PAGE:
• For more information please contact Tahmina Rahman, Director ARTICLE 19 Bangladesh at or +0171-303-9669.

Artist Alert :Around the World

Artist Alert

January 2009

Art, in any form, constitutes a key medium through which information and ideas are imparted and received. Artist Alert, launched by ARTICLE 19 in 2008, highlights cases of artists around the world whose right to freedom of expression has been curtailed and abused, and seeks to more effectively promote and defend freedom to create.

Thailand: beware imprisonment for authors mentioning head of state

Australian author and university lecturer Harry Nicolaides has now been sentenced to three years imprisonment for defaming the King of Thailand in his 2005 book.Nicolaides was arrested at Bangkok airport in 2008 under Article 112 of the Criminal Code and has pleaded guilty on charges of slandering the King. According to Nicolaides the book named Verisimilitude is a contextual political examination of Thailand.ARTICLE 19 reported on the case in Artist Alert: September 2008 and highlighted how the Thai authorities use lese majeste or “insulting the King” legislation to limit free speech in a country where the King is also the head of state.Nicolaides is not the first foreigner to be sentenced in Thailand under lese majeste. In 2007 a Swiss national was also given 10 years imprisonment for a similar reason.The Thai government decided in January to create an extraordinary Senate committee to continue to administer the restrictions on free speech, and block 10,000 websites deemed offensive under lese majeste legislation. The Foreign Ministry consequently agreed to build a public relations campaign through its embassies to educate foreigners about the restrictions.

Turkey: famous poet welcomed back after 45 years of exile
After receiving a petition with over 500,000 names Turkey has reinstated the citizenship of deceased poet Nazim Hikmet. Hikmet’s poems, plays and novels were banned and he was imprisoned for a decade before being exiled to the Soviet Union for alleged communist views in 1951. The Turkish government has acknowledged that the charges can no longer be considered a crime, and are in fact an illegitimate restriction of free expression.

China: artists detained for the Olympics are still imprisoned
Seven months after the end of the Beijing Olympics Chinese painter Wang Mingyue and photographer Jin Xiaohui are still imprisoned in Tuanhe forced labour camp under the pretext of “safeguarding the Olympic Games”. Wang and Jin, both alleged members of the banned organisation Falun Gong, were arrested in July 2008 in the run up to games along with many other activists and minority groups. Wang in particular is an internationally acclaimed painter and was asked to paint the portrait of former British Prime Minister Edward Heath.

Lebanon: Golden Globe winning film banned
Israeli film Waltz with Bashir has been banned in Lebanon despite documenting an important period of modern Lebanese history and winning a Golden Globe for Best Foreign Film. The film observes the 1982 killings of Palestinians in refugee camps that took place by Lebanese militias following the assassination of Lebanese President Bashir Gemayel. The film’s director Ari Folman also briefly examines the role of the Israeli government in the killings, as Lebanon was under Israeli occupation at the time. The ban is part of a larger prohibition of any goods that originate from Israel.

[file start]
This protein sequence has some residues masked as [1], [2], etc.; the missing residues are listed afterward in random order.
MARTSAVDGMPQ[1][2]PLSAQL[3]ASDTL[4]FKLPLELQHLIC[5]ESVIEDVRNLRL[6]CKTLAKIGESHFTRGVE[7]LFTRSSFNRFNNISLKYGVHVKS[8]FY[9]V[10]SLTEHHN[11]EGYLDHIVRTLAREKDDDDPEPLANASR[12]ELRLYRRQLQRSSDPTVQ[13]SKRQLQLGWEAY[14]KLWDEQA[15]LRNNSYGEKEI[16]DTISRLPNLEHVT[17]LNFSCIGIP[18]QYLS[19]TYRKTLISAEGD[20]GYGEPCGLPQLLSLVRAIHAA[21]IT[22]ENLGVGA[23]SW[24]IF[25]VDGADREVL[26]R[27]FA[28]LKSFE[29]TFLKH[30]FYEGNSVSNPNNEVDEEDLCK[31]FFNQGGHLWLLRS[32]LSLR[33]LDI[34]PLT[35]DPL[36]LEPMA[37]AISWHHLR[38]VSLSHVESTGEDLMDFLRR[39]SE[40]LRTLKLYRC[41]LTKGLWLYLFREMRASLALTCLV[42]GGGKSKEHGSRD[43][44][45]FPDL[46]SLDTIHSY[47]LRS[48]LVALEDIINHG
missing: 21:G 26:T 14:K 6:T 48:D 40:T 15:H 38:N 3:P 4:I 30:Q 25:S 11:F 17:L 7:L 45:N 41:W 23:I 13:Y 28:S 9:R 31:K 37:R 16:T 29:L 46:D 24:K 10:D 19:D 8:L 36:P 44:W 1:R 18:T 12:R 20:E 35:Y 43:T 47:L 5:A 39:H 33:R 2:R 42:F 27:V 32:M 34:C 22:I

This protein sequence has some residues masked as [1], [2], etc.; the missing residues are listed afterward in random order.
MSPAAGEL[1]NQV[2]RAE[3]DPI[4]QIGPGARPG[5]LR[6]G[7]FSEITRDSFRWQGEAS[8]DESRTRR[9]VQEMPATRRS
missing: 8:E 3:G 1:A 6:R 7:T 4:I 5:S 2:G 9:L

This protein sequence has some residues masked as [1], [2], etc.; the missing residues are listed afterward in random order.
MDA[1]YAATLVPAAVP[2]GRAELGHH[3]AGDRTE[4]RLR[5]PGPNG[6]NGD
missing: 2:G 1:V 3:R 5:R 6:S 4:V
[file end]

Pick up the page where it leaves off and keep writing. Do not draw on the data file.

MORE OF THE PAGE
Mexico: publication reveals many fines for perverting traditional songs
The publication of the extent of fines imposed on broadcasters for playing Narcocorrido music in Mexico has revealed far higher levels of curbing than was previously assumed. Narco-corrido is a modern adaptation of a very popular oral tradition from northern Mexico that explores stories about the poor and destitute as well as criminal leaders, similar to some urban rap and hip-hop music. The music is banned in Mexico under the pretext that it glamorises criminals and aids in the recruitment of new gang members.

India: police guard Slumdog Millionaire from slums
Following the ransacking of a theatre in Bihar Indian police are guarding cinemas across eastern India. The protesters argue that the title of newly released film Slumdog Millionaire is derogatory toward the millions of people in India that reside in slums. Civil society activists have also filed public interest litigation against the film.

Yemen: singer faces trial again despite Presidential pardon
Yemeni comedian and singer Fahd al Qarni is yet again facing a court case for insulting President Ali Abdullah Saleh, despite a presidential pardon when the case was brought to court in 2008. Al Qarni’s music is a combination of traditional folk music laced with humour and political criticism of government policies. As the music was not authorised by Yemen’s Ministry of Culture, both vendors and al Qarni have been investigated and charged, and al Qarni was sentenced to 18 months imprisonment and a fine in 2008 before being pardoned.

China: international authors call for release of Chinese dissident
International authors including Margaret Atwood, Wole Soyinka, Salman Rushdie and Ian McEwan have called for the release of well-known Chinese activist Liu Xiaobo. Liu is a former president of Chinese PEN and was arrested in December 2008 for his part in the production of a publication calling for reforms in China titled Charter 08. Liu, who originally spent years in prison for taking part in the 1989 Tiananmen Square protests in Beijing, is the only author of Charter 08 to have been arrested.